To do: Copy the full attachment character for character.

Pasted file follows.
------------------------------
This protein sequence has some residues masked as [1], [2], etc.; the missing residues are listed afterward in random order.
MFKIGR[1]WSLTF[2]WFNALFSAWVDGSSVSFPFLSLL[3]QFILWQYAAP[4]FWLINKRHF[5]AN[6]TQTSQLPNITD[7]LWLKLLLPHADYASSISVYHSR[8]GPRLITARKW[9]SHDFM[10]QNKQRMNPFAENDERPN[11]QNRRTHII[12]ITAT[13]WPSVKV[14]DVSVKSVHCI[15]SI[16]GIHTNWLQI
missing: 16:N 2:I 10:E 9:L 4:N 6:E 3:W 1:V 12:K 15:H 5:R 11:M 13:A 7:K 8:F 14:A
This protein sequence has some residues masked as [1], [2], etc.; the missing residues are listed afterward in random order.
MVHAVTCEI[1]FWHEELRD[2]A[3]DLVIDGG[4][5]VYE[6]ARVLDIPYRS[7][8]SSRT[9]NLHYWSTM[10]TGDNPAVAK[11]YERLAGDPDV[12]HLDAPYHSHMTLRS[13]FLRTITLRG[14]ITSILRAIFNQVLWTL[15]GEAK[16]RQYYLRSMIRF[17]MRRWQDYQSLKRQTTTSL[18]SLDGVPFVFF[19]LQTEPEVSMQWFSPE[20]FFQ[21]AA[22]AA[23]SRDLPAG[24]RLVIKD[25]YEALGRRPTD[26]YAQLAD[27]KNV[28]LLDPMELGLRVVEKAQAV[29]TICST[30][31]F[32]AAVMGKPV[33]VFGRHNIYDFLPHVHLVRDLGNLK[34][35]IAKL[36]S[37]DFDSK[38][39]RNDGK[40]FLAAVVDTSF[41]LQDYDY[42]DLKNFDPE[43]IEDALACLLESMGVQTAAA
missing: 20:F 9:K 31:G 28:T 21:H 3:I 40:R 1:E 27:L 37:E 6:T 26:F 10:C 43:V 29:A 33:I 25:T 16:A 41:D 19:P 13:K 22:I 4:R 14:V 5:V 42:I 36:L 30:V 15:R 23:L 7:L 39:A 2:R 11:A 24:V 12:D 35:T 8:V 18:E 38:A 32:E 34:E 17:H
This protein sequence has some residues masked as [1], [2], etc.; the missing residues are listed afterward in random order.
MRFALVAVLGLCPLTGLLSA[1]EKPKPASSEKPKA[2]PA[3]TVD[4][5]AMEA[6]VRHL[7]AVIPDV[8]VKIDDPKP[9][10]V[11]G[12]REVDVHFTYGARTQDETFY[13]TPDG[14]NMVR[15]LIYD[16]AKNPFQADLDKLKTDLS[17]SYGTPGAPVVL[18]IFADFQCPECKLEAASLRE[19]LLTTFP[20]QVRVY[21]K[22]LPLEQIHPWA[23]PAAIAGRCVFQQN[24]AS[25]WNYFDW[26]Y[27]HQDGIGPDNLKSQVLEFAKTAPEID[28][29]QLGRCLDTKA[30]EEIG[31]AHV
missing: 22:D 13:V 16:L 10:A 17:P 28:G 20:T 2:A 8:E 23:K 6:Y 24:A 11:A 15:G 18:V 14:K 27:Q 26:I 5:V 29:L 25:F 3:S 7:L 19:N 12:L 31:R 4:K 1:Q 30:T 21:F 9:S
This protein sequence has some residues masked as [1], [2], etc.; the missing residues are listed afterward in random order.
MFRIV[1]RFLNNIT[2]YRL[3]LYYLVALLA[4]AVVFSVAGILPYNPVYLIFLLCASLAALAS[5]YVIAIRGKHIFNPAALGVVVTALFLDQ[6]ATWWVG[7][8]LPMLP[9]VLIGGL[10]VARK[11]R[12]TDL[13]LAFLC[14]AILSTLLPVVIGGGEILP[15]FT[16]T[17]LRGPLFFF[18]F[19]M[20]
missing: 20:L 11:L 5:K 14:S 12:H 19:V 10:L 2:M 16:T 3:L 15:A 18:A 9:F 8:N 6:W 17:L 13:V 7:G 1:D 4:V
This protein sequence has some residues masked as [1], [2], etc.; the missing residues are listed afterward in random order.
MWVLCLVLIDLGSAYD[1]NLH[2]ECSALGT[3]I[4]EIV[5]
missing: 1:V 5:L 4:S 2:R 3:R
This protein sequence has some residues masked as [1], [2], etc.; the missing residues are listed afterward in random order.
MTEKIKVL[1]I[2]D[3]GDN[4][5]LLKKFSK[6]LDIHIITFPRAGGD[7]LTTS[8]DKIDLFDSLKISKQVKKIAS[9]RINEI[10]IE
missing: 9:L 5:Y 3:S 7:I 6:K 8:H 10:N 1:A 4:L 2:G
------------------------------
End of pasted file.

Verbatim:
This protein sequence has some residues masked as [1], [2], etc.; the missing residues are listed afterward in random order.
MFKIGR[1]WSLTF[2]WFNALFSAWVDGSSVSFPFLSLL[3]QFILWQYAAP[4]FWLINKRHF[5]AN[6]TQTSQLPNITD[7]LWLKLLLPHADYASSISVYHSR[8]GPRLITARKW[9]SHDFM[10]QNKQRMNPFAENDERPN[11]QNRRTHII[12]ITAT[13]WPSVKV[14]DVSVKSVHCI[15]SI[16]GIHTNWLQI
missing: 16:N 2:I 10:E 9:L 4:N 6:E 3:W 1:V 12:K 15:H 5:R 11:M 13:A 7:K 8:F 14:A
This protein sequence has some residues masked as [1], [2], etc.; the missing residues are listed afterward in random order.
MVHAVTCEI[1]FWHEELRD[2]A[3]DLVIDGG[4][5]VYE[6]ARVLDIPYRS[7][8]SSRT[9]NLHYWSTM[10]TGDNPAVAK[11]YERLAGDPDV[12]HLDAPYHSHMTLRS[13]FLRTITLRG[14]ITSILRAIFNQVLWTL[15]GEAK[16]RQYYLRSMIRF[17]MRRWQDYQSLKRQTTTSL[18]SLDGVPFVFF[19]LQTEPEVSMQWFSPE[20]FFQ[21]AA[22]AA[23]SRDLPAG[24]RLVIKD[25]YEALGRRPTD[26]YAQLAD[27]KNV[28]LLDPMELGLRVVEKAQAV[29]TICST[30][31]F[32]AAVMGKPV[33]VFGRHNIYDFLPHVHLVRDLGNLK[34][35]IAKL[36]S[37]DFDSK[38][39]RNDGK[40]FLAAVVDTSF[41]LQDYDY[42]DLKNFDPE[43]IEDALACLLESMGVQTAAA
missing: 20:F 9:K 31:G 28:T 21:H 3:I 40:R 1:E 27:L 37:E 6:T 26:F 10:C 43:V 29:A 33:I 25:T 16:A 41:D 19:P 13:K 22:I 4:R 14:V 5:V 42:I 36:L 30:V 15:R 23:L 7:L 39:A 2:R 11:A 24:V 12:D 35:T 8:V 18:E 38:A 32:E 34:E 17:H
This protein sequence has some residues masked as [1], [2], etc.; the missing residues are listed afterward in random order.
MRFALVAVLGLCPLTGLLSA[1]EKPKPASSEKPKA[2]PA[3]TVD[4][5]AMEA[6]VRHL[7]AVIPDV[8]VKIDDPKP[9][10]V[11]G[12]REVDVHFTYGARTQDETFY[13]TPDG[14]NMVR[15]LIYD[16]AKNPFQADLDKLKTDLS[17]SYGTPGAPVVL[18]IFADFQCPECKLEAASLRE[19]LLTTFP[20]QVRVY[21]K[22]LPLEQIHPWA[23]PAAIAGRCVFQQN[24]AS[25]WNYFDW[26]Y[27]HQDGIGPDNLKSQVLEFAKTAPEID[28][29]QLGRCLDTKA[30]EEIG[31]AHV
missing: 22:D 13:V 16:L 10:A 17:P 28:G 20:T 2:A 8:E 23:K 6:Y 24:A 11:A 15:G 18:V 14:K 27:Q 26:I 5:V 29:L 25:F 3:S 7:L 19:N 12:L 31:R 4:K 1:Q 30:T 21:F 9:S
This protein sequence has some residues masked as [1], [2], etc.; the missing residues are listed afterward in random order.
MFRIV[1]RFLNNIT[2]YRL[3]LYYLVALLA[4]AVVFSVAGILPYNPVYLIFLLCASLAALAS[5]YVIAIRGKHIFNPAALGVVVTALFLDQ[6]ATWWVG[7][8]LPMLP[9]VLIGGL[10]VARK[11]R[12]TDL[13]LAFLC[14]AILSTLLPVVIGGGEILP[15]FT[16]T[17]LRGPLFFF[18]F[19]M[20]
missing: 20:L 11:L 5:K 14:S 12:H 19:V 10:L 2:M 16:T 3:L 15:A 18:A 9:F 8:N 6:W 17:L 13:V 7:G 1:D 4:V
This protein sequence has some residues masked as [1], [2], etc.; the missing residues are listed afterward in random order.
MWVLCLVLIDLGSAYD[1]NLH[2]ECSALGT[3]I[4]EIV[5]
missing: 1:V 5:L 4:S 2:R 3:R
This protein sequence has some residues masked as [1], [2], etc.; the missing residues are listed afterward in random order.
MTEKIKVL[1]I[2]D[3]GDN[4][5]LLKKFSK[6]LDIHIITFPRAGGD[7]LTTS[8]DKIDLFDSLKISKQVKKIAS[9]RINEI[10]IE
missing: 9:L 5:Y 3:S 7:I 6:K 8:H 10:N 1:A 4:L 2:G